Person:Gilbert de Clare (8)

Gilbert de Clare, 7th Earl of Hertford, 8th Earl of Gloucester
  • HGilbert de Clare, 7th Earl of Hertford, 8th Earl of Gloucester
  • WMaud de Burgh
  1. John de Clare
Facts and Events
Name Gilbert de Clare, 7th Earl of Hertford, 8th Earl of Gloucester
Gender Male
Birth[1][2] abt 10 May 1291 Winchcomb, Gloucester, England
Burial? bef 20 Nov 1314 Tewkesbury Abbey, Tewkesbury, Gloucestershire, England
Death[2] 24 Jun 1314 Bannockburn, Stirling, Scotland


the text in this section is copied from an article in Wikipedia

Gilbert de Clare, 8th Earl of Gloucester and 7th Earl of Hertford (c. 10 May 1291 – 24 June 1314) was an English nobleman and a military commander in the Scottish Wars. In contrast to most English earls at the time, his main focus lay in the pursuit of war rather than in domestic political strife. He was the son of Gilbert de Clare, 7th Earl of Gloucester, and Joan of Acre, daughter of Edward I. The older Gilbert died when his son was only four years old, and the younger Gilbert was invested with his earldoms at the young age of sixteen. Almost immediately, he became involved in the defence of the northern border, but later he was drawn into the struggles between Edward II and some of his barons. He was one of the Lords Ordainers who ordered the expulsion of the king's favourite Piers Gaveston in 1311. When Gaveston was killed on his return in 1312, Gloucester helped negotiate a settlement between the perpetrators and the king.

Now one of Edward's strongest supporters, he accompanied the king on a campaign to Scotland in 1314, when several other nobles refused. He was killed at the Battle of Bannockburn on 24 June, under somewhat unclear circumstances. Gloucester was the most prominent of the casualties of the battle, which ended in a humiliating defeat for England. As he had no issue, his death marked the end of the prominent de Clare family. His estates were divided between his three sisters, one of whom was married to the king's new favourite, Hugh Despenser the Younger. Despenser's ruthless expansion of the de Clare lordship of Glamorgan in Wales led directly to the troubles of Edward II's later reign, including a rebellion in the Welsh Marches, the defeat of the Earl of Lancaster at the Battle of Boroughbridge, and eventually the deposition of the king by Roger Mortimer and Queen Isabella in 1326.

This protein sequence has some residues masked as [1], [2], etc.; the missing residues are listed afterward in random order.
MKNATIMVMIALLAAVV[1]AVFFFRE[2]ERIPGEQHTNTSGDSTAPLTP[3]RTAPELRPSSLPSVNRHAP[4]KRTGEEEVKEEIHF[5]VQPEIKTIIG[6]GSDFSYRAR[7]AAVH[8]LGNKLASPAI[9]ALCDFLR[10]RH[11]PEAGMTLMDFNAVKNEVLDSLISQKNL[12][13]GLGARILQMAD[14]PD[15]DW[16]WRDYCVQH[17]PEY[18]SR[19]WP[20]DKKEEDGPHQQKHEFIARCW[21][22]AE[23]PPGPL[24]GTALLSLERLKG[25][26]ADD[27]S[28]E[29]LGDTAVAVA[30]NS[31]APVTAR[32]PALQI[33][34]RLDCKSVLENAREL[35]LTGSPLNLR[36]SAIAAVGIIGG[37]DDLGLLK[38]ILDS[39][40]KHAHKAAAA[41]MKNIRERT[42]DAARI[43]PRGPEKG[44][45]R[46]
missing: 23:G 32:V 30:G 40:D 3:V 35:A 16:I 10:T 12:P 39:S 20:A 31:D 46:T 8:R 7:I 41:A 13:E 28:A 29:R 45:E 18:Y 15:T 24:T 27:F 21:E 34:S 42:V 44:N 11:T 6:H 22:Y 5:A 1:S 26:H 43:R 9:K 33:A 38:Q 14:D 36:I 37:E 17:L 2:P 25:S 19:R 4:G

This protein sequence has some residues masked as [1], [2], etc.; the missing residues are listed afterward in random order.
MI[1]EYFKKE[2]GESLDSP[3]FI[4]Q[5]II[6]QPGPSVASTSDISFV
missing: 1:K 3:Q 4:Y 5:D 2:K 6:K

Peerage of England
Richard de Clare, 5th Earl of Hertford

1230-1262
his grandfather

Gilbert de Clare, 6th Earl of Hertford

1262-1295
his father

7th Earl of Hertford

1295-1314

Ralph de Monthermer, 1st Baron Monthermer

1297-1307
his step-father

Titles Extinct

Gilbert (7th) died childless and lands passed to sisters
'

8th Earl of Gloucester
1295-1314
This page uses content from the English Wikipedia. The original content was at Gilbert de Clare, 7th Earl of Hertford. The list of authors can be seen in the page history. As with WeRelate, the content of Wikipedia is available under the Creative Commons Attribution/Share-Alike License.
References
  1. Gilbert de Clare, 8th Earl of Gloucester, in Wikipedia: The Free Encyclopedia. (Online: Wikimedia Foundation, Inc.).
  2. 2.0 2.1 Gilbert de Clare, 7th Earl of Gloucester, in Lundy, Darryl. The Peerage: A genealogical survey of the peerage of Britain as well as the royal families of Europe.
  3.   GILBERT de Clare (Winchecombe 4 May 1291-killed in battle Bannockburn 24 Jun 1314, bur Tewkesbury)., in Cawley, Charles. Medieval Lands: A prosopography of medieval European noble and royal families.
  4.   Cokayne, George Edward, and Vicary Gibbs; et al. The complete peerage of England, Scotland, Ireland, Great Britain and the United Kingdom, extant, extinct, or dormant [2nd ed.]. (London: St. Catherine Press, 1910-59), Volume 3 page 244.